This review focuses on chapter 6 of Better than Carrots or Sticks: Restorative Practices for Positive Classroom Management by Dominique Smith, Douglas Fisher and Nancy Frey. Find reviews of previous chapters linked at my Books that Leave an Impression page. Find the chapter 5 review here.
I can honestly say that this has been a fantastic year. School has not been the same level of stress as past years. That doesn’t mean I haven’t had my moments of stress. But, in general, I seem to be present much more than previous years. As I reflect, my work toward creating a restorative mindset simply in my daily interactions with students is a big reason why I am in a much better place this year.
Chapter 6 of Better than Carrots or Sticks focuses on the importance of mindset to create a restorative mindset. In general, the discussion centers around building wide types of initiatives but there are many ideas that can be applied to a classroom setting alone. In the past I’ve found myself blaming some of my frustrations on the large building that I work in. Don’t get me wrong, there are challenges, but I’ve realized this year that I can influence the daily interactions in my classroom. So what does creating a mindset to influence the daily interactions in my single classroom look like?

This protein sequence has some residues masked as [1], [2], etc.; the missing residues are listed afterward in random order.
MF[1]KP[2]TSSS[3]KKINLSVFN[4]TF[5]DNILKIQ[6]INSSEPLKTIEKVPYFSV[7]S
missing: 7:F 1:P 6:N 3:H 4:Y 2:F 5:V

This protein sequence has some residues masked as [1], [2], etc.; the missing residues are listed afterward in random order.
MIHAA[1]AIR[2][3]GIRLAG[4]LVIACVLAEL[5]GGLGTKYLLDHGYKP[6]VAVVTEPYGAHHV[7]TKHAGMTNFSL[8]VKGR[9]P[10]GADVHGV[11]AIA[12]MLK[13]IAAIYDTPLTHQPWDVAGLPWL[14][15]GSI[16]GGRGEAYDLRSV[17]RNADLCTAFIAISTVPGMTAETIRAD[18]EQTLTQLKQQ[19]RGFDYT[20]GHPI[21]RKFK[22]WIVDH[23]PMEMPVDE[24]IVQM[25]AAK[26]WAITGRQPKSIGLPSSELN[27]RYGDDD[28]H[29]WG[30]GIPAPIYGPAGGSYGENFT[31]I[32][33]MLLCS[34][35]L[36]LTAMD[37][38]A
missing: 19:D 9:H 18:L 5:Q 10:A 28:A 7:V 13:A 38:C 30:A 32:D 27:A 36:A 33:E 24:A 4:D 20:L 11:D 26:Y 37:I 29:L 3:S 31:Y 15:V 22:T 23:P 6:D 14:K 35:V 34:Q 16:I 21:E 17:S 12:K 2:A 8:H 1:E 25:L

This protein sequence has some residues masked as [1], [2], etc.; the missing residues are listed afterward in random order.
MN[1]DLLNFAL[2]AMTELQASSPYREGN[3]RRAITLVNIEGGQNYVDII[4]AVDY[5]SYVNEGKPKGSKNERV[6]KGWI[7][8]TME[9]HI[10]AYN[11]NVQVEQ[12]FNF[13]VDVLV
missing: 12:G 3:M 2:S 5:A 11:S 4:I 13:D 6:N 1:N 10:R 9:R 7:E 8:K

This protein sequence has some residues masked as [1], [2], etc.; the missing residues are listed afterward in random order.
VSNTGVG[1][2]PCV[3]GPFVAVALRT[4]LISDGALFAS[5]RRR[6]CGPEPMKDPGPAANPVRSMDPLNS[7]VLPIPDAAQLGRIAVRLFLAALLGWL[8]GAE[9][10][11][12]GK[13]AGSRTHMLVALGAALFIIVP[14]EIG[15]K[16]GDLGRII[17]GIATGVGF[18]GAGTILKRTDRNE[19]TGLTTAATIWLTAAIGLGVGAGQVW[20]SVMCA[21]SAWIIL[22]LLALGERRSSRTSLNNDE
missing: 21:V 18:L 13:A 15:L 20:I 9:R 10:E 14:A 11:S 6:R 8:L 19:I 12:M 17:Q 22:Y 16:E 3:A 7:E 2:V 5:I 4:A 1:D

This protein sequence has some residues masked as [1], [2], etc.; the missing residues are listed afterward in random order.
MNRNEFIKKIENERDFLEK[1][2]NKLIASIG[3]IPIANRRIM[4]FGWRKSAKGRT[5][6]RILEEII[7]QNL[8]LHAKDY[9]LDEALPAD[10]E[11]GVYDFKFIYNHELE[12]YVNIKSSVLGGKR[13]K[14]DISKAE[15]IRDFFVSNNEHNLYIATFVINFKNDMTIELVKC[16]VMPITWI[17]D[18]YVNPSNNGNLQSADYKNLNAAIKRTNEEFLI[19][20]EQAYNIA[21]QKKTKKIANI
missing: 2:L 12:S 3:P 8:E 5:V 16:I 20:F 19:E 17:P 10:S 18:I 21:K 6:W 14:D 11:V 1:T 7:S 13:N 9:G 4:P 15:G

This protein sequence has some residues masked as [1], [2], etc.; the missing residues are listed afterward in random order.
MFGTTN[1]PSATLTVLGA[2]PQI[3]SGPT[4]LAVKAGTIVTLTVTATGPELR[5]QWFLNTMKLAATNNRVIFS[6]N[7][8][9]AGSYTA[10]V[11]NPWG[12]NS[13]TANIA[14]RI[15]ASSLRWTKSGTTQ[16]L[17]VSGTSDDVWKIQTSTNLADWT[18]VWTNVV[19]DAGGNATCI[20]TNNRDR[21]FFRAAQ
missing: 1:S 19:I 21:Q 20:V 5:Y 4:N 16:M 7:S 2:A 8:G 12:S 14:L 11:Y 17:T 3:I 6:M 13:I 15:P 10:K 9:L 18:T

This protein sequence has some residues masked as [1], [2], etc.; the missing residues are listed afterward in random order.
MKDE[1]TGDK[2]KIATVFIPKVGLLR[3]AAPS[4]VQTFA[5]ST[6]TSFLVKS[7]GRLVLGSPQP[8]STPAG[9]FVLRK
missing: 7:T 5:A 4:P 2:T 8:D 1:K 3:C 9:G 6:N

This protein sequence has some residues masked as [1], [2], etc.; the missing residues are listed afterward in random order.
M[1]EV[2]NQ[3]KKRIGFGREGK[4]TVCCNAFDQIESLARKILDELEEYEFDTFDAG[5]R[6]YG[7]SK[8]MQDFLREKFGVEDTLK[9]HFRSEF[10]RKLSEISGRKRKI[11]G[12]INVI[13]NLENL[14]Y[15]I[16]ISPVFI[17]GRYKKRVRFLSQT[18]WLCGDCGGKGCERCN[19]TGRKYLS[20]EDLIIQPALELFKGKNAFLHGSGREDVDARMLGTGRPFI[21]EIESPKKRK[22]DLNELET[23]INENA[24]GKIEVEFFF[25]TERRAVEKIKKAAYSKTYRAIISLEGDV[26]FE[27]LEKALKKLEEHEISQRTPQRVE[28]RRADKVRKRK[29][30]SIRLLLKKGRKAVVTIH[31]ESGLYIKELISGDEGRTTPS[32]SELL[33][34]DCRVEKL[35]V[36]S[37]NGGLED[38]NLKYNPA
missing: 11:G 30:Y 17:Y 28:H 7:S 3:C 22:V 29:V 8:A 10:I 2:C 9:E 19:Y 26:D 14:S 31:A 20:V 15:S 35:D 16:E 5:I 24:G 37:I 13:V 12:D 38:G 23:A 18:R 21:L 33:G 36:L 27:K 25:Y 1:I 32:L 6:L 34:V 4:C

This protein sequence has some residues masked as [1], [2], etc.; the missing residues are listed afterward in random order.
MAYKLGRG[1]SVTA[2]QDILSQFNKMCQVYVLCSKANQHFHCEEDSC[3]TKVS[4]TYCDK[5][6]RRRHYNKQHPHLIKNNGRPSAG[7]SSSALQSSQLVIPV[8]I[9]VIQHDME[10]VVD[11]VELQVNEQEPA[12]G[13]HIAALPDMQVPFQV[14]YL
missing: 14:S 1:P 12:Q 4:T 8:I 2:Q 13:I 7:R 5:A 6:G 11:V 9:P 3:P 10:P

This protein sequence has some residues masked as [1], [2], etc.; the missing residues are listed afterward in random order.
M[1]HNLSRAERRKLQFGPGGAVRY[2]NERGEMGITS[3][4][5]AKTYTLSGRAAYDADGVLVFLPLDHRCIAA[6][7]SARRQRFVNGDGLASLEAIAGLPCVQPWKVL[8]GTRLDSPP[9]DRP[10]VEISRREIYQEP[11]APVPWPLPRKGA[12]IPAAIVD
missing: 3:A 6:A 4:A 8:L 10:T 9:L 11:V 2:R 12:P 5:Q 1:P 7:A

Page 133 starts with “We all know when we’re welcome somewhere.” Reflect on those appointments you’ve had that begin with a less than welcoming interaction. There used to be a hygienist at our dentist that ruined the experience for my whole family. No matter how much work I had put into brushing and flossing more between appointments this hygienist leaned toward every worst case scenario that might happen. We all tensed up when this person greeted us at the door.
Do I make any students tense up when I meet them at the door? There will always be personality differences but is there anything I do in my daily interactions that lead a student to tense up when they enter my room? Those are the daily interactions that I need to be aware of so that I can work to change that. This year I’ve used a password before level 1 and 2 students enter the room. I establish a password and the next class periods, for about 2 weeks, I meet students at the door and say something in Latin. Students must respond and use the password correctly within the conversation before they may proceed into the classroom. Honestly, some students are annoyed by it. Even so, it is a valuable 3-5 minutes as I have a chance to smile, be excited and, most importantly, have a first view into how the student’s day may be going. I’ve noticed that when I start with a password, I naturally remember to do things like smile and use students’ names when I speak to them. These seem like simple actions but they are easy to ignore when I’m stressed with planning and moving through the craziness of November and December days, but those moments are so powerful for all kinds of students.